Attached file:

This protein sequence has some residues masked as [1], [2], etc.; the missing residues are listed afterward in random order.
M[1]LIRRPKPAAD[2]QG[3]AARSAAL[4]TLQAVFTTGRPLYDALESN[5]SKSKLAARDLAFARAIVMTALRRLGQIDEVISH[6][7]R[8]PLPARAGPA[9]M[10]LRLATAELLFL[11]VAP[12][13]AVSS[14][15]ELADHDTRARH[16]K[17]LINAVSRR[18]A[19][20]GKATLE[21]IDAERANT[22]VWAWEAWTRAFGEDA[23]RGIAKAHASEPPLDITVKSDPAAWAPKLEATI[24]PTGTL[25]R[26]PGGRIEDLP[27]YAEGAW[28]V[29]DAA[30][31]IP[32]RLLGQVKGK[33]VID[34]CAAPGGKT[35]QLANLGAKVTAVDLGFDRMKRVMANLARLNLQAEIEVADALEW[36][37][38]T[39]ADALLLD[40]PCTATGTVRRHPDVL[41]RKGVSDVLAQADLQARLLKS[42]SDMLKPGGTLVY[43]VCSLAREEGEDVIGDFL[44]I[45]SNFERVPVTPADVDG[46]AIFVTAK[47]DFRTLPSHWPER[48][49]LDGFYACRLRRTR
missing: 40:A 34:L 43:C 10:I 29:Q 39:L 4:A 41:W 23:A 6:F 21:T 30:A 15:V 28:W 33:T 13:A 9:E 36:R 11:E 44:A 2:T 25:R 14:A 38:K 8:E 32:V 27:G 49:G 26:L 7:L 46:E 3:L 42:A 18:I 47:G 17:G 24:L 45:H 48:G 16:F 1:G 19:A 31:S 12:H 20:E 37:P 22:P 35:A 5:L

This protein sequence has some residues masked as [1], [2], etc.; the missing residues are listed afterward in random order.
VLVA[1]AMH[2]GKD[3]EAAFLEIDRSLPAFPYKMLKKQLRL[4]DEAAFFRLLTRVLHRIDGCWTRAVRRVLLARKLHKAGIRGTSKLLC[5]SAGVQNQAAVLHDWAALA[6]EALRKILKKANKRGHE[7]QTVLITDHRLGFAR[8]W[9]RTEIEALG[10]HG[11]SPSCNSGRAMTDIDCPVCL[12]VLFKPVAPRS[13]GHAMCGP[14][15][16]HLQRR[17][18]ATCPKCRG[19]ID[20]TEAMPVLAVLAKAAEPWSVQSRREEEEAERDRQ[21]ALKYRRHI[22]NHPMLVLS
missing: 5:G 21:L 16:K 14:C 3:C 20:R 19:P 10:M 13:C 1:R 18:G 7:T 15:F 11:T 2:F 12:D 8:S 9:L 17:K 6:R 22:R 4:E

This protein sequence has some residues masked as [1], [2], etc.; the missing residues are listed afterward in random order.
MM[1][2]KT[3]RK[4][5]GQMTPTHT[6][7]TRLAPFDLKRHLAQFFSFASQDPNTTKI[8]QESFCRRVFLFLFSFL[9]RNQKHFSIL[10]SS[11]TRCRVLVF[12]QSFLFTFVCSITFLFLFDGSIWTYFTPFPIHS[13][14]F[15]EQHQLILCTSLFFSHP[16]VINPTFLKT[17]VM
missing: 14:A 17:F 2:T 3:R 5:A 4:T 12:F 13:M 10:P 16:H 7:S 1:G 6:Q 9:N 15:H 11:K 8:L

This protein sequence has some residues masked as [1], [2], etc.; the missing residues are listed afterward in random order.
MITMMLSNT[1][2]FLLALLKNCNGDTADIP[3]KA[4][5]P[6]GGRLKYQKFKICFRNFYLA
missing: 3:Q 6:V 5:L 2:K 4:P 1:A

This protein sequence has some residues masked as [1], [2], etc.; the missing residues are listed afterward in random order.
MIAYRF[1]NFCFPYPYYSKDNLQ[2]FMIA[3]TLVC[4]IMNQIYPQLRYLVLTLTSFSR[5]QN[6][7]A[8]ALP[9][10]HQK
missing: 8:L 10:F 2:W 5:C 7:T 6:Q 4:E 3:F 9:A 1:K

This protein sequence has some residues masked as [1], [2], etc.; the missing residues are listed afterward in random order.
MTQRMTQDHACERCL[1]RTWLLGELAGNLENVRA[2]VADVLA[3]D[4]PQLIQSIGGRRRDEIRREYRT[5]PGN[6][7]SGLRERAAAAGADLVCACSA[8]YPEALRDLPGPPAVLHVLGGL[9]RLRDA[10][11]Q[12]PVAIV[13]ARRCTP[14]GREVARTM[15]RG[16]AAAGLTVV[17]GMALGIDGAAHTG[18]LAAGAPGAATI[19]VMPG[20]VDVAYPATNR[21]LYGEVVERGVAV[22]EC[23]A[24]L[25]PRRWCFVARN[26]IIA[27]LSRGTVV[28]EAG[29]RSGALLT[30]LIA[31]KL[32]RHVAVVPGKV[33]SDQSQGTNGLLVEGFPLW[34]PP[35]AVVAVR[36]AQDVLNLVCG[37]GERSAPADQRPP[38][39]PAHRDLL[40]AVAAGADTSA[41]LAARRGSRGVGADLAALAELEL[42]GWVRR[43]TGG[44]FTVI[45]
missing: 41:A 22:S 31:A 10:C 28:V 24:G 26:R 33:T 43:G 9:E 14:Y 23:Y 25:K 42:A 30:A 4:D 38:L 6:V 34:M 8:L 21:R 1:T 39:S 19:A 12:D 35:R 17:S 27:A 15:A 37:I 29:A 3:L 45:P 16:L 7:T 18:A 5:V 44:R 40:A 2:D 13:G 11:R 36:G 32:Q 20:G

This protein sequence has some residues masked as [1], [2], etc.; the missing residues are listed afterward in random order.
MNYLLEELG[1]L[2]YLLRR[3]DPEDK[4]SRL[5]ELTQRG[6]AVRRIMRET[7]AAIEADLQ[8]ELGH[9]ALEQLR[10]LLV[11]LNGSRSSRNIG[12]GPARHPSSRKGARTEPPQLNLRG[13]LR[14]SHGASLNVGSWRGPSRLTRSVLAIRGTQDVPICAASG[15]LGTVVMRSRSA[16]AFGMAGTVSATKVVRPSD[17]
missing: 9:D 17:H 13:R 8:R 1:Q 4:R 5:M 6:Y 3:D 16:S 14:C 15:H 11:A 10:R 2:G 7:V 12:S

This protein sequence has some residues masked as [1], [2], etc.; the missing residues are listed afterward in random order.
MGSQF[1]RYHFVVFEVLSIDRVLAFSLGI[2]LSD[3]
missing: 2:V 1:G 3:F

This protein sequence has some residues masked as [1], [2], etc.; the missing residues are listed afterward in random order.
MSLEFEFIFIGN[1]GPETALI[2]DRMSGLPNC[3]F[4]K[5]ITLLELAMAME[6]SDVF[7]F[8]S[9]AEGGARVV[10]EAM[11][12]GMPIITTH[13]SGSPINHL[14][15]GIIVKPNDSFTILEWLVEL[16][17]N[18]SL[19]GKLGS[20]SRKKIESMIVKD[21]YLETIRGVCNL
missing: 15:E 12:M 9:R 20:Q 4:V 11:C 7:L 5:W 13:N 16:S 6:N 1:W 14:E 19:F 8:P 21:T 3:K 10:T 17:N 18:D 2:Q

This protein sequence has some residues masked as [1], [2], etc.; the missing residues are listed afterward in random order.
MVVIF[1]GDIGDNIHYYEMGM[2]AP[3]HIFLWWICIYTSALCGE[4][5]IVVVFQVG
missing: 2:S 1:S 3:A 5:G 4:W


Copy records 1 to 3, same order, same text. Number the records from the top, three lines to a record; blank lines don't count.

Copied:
This protein sequence has some residues masked as [1], [2], etc.; the missing residues are listed afterward in random order.
M[1]LIRRPKPAAD[2]QG[3]AARSAAL[4]TLQAVFTTGRPLYDALESN[5]SKSKLAARDLAFARAIVMTALRRLGQIDEVISH[6][7]R[8]PLPARAGPA[9]M[10]LRLATAELLFL[11]VAP[12][13]AVSS[14][15]ELADHDTRARH[16]K[17]LINAVSRR[18]A[19][20]GKATLE[21]IDAERANT[22]VWAWEAWTRAFGEDA[23]RGIAKAHASEPPLDITVKSDPAAWAPKLEATI[24]PTGTL[25]R[26]PGGRIEDLP[27]YAEGAW[28]V[29]DAA[30][31]IP[32]RLLGQVKGK[33]VID[34]CAAPGGKT[35]QLANLGAKVTAVDLGFDRMKRVMANLARLNLQAEIEVADALEW[36][37][38]T[39]ADALLLD[40]PCTATGTVRRHPDVL[41]RKGVSDVLAQADLQARLLKS[42]SDMLKPGGTLVY[43]VCSLAREEGEDVIGDFL[44]I[45]SNFERVPVTPADVDG[46]AIFVTAK[47]DFRTLPSHWPER[48][49]LDGFYACRLRRTR
missing: 40:A 34:L 43:C 10:I 29:Q 39:L 4:A 41:W 23:A 6:F 21:T 30:A 15:V 28:W 33:T 13:A 9:E 36:R 11:E 44:A 2:T 25:R 14:A 38:K 8:E 32:V 27:G 49:G 26:L 7:L 46:E 3:L 42:A 18:I 47:G 17:G 24:L 45:H 48:G 16:F 1:G 19:A 31:S 12:H 20:E 37:P 22:P 35:A 5:L

This protein sequence has some residues masked as [1], [2], etc.; the missing residues are listed afterward in random order.
VLVA[1]AMH[2]GKD[3]EAAFLEIDRSLPAFPYKMLKKQLRL[4]DEAAFFRLLTRVLHRIDGCWTRAVRRVLLARKLHKAGIRGTSKLLC[5]SAGVQNQAAVLHDWAALA[6]EALRKILKKANKRGHE[7]QTVLITDHRLGFAR[8]W[9]RTEIEALG[10]HG[11]SPSCNSGRAMTDIDCPVCL[12]VLFKPVAPRS[13]GHAMCGP[14][15][16]HLQRR[17][18]ATCPKCRG[19]ID[20]TEAMPVLAVLAKAAEPWSVQSRREEEEAERDRQ[21]ALKYRRHI[22]NHPMLVLS
missing: 5:G 21:L 16:K 14:C 3:C 20:R 19:P 10:M 13:C 1:R 18:G 7:T 15:F 11:T 2:F 12:D 8:S 9:L 17:K 6:R 22:R 4:E

This protein sequence has some residues masked as [1], [2], etc.; the missing residues are listed afterward in random order.
MM[1][2]KT[3]RK[4][5]GQMTPTHT[6][7]TRLAPFDLKRHLAQFFSFASQDPNTTKI[8]QESFCRRVFLFLFSFL[9]RNQKHFSIL[10]SS[11]TRCRVLVF[12]QSFLFTFVCSITFLFLFDGSIWTYFTPFPIHS[13][14]F[15]EQHQLILCTSLFFSHP[16]VINPTFLKT[17]VM
missing: 14:A 17:F 2:T 3:R 5:A 4:T 12:F 13:M 10:P 16:H 7:S 1:G 6:Q 9:N 15:H 11:K 8:L